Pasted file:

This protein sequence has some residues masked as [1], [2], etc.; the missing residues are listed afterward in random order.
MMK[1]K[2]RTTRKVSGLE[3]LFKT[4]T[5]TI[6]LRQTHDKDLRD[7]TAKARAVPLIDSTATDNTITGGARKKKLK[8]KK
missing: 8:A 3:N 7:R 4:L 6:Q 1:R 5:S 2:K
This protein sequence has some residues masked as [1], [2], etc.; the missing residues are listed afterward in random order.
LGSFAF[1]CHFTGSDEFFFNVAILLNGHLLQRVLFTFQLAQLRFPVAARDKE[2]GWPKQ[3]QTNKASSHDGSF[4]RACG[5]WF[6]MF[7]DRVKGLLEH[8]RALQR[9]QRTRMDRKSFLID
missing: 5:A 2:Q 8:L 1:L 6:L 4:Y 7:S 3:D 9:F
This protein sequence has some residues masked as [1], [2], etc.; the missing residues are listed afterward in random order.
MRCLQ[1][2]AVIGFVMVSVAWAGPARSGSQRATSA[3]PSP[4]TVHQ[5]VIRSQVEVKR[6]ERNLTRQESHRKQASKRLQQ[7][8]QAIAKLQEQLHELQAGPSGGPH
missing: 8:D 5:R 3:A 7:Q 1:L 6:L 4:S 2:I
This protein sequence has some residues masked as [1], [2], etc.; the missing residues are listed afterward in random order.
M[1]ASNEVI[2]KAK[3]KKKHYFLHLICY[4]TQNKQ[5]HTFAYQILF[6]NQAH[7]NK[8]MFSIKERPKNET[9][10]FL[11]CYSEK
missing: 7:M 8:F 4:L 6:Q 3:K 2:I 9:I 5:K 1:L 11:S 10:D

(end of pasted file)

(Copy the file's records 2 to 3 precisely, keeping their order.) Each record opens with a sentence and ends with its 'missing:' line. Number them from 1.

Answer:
This protein sequence has some residues masked as [1], [2], etc.; the missing residues are listed afterward in random order.
LGSFAF[1]CHFTGSDEFFFNVAILLNGHLLQRVLFTFQLAQLRFPVAARDKE[2]GWPKQ[3]QTNKASSHDGSF[4]RACG[5]WF[6]MF[7]DRVKGLLEH[8]RALQR[9]QRTRMDRKSFLID
missing: 5:A 2:Q 8:L 1:L 6:L 4:Y 7:S 3:D 9:F
This protein sequence has some residues masked as [1], [2], etc.; the missing residues are listed afterward in random order.
MRCLQ[1][2]AVIGFVMVSVAWAGPARSGSQRATSA[3]PSP[4]TVHQ[5]VIRSQVEVKR[6]ERNLTRQESHRKQASKRLQQ[7][8]QAIAKLQEQLHELQAGPSGGPH
missing: 8:D 5:R 3:A 7:Q 1:L 6:L 4:S 2:I